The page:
TALLINN, Estonia — Estonian Prime Minister Taavi Roivas on Tuesday urged allies to send over more troops to the region, calling on Germany to take the lead in the effort amid security fears over Russia.
"Estonia sees that a more long-term stationing of European allies in Estonia and the Baltic region could be led by Germany," Roivas said after meeting with German Defence Minister Ursula von der Leyen in Tallinn.
"We are very grateful that German airplanes are protecting Estonian airspace," he told reporters, referring to NATO's Baltic air policing mission.
Sources close to the German delegation said it was surprised by Roivas's remarks because the issue did not come up in the bilateral talks.
They added that Germany was sticking to the 1997 agreement between NATO and Russia that no combat troops would be permanently stationed east of Germany.
Von der Leyen sought to reassure Estonia: "Your concerns are our concerns," she said at a joint press conference with her Estonian counterpart Sven Mikser.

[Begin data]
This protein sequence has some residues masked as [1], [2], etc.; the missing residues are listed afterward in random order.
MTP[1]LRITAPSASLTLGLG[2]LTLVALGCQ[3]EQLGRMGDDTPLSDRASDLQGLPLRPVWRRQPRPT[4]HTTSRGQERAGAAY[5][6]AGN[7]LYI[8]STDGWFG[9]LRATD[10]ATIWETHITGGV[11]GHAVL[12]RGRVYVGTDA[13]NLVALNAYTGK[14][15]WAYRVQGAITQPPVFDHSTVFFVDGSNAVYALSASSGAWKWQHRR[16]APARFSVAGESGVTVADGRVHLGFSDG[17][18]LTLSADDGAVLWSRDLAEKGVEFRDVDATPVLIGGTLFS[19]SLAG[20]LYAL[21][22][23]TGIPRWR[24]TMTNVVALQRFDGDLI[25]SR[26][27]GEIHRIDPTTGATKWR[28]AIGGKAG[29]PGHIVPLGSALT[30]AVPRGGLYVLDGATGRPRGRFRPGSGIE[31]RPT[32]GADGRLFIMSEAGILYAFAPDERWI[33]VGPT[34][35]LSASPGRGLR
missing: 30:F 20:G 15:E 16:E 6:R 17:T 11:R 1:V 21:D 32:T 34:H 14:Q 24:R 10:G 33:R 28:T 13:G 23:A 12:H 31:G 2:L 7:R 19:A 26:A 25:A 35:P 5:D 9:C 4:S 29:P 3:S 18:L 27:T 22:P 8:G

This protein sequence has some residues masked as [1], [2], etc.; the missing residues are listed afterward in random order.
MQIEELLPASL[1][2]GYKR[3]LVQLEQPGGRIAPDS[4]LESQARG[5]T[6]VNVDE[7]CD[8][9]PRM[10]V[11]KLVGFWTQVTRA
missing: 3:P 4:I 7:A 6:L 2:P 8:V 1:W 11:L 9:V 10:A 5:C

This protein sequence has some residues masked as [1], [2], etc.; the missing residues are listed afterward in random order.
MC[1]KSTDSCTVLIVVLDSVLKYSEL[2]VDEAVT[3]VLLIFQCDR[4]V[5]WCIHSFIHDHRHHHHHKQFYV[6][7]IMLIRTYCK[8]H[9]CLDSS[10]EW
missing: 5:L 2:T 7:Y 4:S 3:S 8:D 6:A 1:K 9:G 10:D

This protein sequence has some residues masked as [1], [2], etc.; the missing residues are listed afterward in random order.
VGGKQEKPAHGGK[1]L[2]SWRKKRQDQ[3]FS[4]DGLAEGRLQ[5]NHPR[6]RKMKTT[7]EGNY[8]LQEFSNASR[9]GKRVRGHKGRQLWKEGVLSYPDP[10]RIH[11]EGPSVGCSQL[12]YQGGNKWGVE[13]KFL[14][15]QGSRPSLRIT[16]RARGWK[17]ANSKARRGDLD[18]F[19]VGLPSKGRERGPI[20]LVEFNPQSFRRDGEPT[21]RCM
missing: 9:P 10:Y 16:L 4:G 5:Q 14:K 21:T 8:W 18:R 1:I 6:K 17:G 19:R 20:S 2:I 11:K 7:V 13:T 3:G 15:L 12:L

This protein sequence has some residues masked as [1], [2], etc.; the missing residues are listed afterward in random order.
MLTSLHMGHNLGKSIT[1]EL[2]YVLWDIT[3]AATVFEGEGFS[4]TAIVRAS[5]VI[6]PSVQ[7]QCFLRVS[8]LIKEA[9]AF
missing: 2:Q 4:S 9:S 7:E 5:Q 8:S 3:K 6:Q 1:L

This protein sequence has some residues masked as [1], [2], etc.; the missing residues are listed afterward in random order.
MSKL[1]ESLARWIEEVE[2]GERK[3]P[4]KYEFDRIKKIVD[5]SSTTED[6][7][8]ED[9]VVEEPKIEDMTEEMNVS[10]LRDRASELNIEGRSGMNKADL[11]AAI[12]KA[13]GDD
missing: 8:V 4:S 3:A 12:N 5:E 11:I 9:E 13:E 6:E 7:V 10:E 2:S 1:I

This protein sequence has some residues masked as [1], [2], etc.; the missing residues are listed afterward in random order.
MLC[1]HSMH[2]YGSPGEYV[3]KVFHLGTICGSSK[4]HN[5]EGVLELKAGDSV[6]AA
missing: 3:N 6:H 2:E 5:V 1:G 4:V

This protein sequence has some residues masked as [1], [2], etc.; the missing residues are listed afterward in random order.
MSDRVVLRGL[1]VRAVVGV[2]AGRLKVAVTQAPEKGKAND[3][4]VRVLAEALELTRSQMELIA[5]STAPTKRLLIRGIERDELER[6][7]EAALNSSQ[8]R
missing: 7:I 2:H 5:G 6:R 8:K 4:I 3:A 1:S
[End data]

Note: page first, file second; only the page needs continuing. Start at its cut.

"There is no doubt about solidarity within NATO," she said, stressing the inviolability of NATO's Article 5, which commits the defense alliance to respond collectively if a member is attacked.
Estonian President Toomas Hendrik Ilves had on Sunday called for NATO to send more troops, telling Britain's Daily Telegraph that it is "only reasonable."
Baltic countries Estonia, Latvia and Lithuania have been on high alert since Russia annexed the Crimean peninsula from Ukraine last year and offered alleged military support for pro-Russian separatists battling Kiev government forces in eastern Ukraine.
Russian military maneuvers on Estonia's border have triggered concern in Europe that Moscow could attempt to destabilize countries that were in its orbit during Soviet times.
NATO is thus boosting defenses on Europe's eastern flank with a rapid reaction force of 5,000 troops and command centers in six formerly communist members of the alliance, including one in Estonia.
But a US infantry company numbering 150 soldiers is currently NATO's sole presence in Estonia, and they are not permanent.
Von der Leyen also visited NATO's cyber defense center in Tallinn. She continues her Baltic tour with a visit to Latvia later Tuesday and Lithuania on Wednesday.